Page last updated at 11:43 GMT, Thursday, 6 November 2008

China makes Taiwan plea to Obama

Barack Obama , 5th Nov
Barack Obama will take office as the new US president in January

China's government has urged America's new president-elect, Barack Obama, to oppose independence for Taiwan.

A foreign ministry spokesman said the issue was key to good relations.

The demand comes after Taiwan's President Ma Ying-jeou held a brief but historic meeting with a senior Chinese envoy in the Taiwanese capital, Taipei.

But the meeting was vehemently opposed by thousands of protesters, who object to the closer trade and economic ties agreed in a deal this week.

Taiwan has been ruled separately since the end of the Chinese civil in 1949; the defeated Kuomintang retreated to Taiwan to create a self-governing entity.

But Beijing sees the island as a breakaway province which should be reunified, by force if necessary.


Riot police struggle to control anti-Beijing protesters in Taipei

'Stop selling weapons'

"We urge the United States to honour its commitment... honour the one-China policy and stop selling weapons to Taiwan," ministry spokesman Qin Gang told journalists in Beijing, after being asked to comment on US-China relations following Mr Obama's election win.

Chinese envoy Chen Yunlin, left, and Taiwanese President Ma Ying-jeou exchange gifts in Taipei on Thursday
Mr Chen and President Ma exchanged a painting of a horse and a vase
"Judging from the development of bilateral relations in the past years, the Taiwan issue is the most sensitive issue."

It has already been US policy to uphold the one-China principle which sees Taiwan as part of mainland China.

But it is such an important issue to the Chinese that they take every opportunity to restate it - and to ask others to restate it - says a BBC China correspondent Chris Hogg.

Earlier this year, one of the president-elect's senior foreign policy advisers made clear there were no plans for the Obama administration to change tack on this issue, he adds.

Last month the Bush administration told Congress it planned to sell more than $6bn (3.8bn) worth of weapons to Taipei - prompting a furious reaction from China, and the subsequent cancellation of some some military and diplomatic exchanges, according to US officials.

Mr Qin's remarks come amid a five-day visit to Taiwan by Chen Yunlin, the most senior Communist Chinese official to visit the island since 1949.

In the future both sides should see the reality and should not deny each other's existence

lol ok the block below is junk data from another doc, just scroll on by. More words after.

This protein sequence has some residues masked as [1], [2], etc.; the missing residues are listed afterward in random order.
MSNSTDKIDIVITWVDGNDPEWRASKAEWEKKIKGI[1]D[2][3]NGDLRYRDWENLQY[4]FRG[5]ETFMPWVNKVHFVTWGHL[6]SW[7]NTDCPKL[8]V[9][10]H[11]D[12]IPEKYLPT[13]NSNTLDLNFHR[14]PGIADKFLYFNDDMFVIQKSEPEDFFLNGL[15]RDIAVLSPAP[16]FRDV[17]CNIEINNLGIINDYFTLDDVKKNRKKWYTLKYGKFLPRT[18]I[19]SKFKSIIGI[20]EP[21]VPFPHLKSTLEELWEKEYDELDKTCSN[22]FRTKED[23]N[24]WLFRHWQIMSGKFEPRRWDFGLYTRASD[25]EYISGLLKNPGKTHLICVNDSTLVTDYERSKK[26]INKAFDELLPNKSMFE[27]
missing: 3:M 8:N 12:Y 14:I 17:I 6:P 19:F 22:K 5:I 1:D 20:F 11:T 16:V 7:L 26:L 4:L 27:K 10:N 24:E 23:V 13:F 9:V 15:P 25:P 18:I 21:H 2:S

Taiwan President Ma Ying-jeou
Earlier in the week, Mr Chen agreed a landmark deal to improve direct trade and transport links, and on Thursday, he held a short but historic meeting with President Ma.

The two made a few cordial remarks as they exchanged gifts - a painting of a horse for President Ma (whose name means "horse" in Chinese), and a ceramic vase for Mr Chen.

But Mr Chen's avoidance of the term "president" when addressing Mr Ma - a term Beijing considers would suggest Taiwan's independence - infuriated protesters gathered outside the government guesthouse where they met.

Fears for jobs

"This shows that China is only treating Taiwan like a local government," said Chang Bang-ni, a middle-aged businesswoman demonstrating outside.

Some protesters' sole concern is the perceived threat to Taiwanese sovereignty posed by China.

But some also voiced fears that closer economic ties with China could mean jobs lost on the island to the cheaper market on the other side of the Taiwan Strait.

President Ma says this week's deal "symbolises a major step forward for cross-strait ties," and will "contribute to cross-strait stability and prosperity".

"But we cannot deny that differences and challenges still exist, such as Taiwan's security and Taiwan's position in the international community," he said in comments broadcast live.

"In the future, both sides should see the reality and should not deny each other's existence in order to promote the welfare of the people and cross-strait peace and to resolve our differences."

Mr Chen's visit has attracted daily protests since it began on Monday, and thousands of police have been deployed to ensure his safety.

On Wednesday night, crowds mobbed the hotel in which Mr Chen was eating, preventing him from leaving the building until well after midnight.

Last month, his deputy Zhang Mingqing was knocked to the ground by protesters during a visit.

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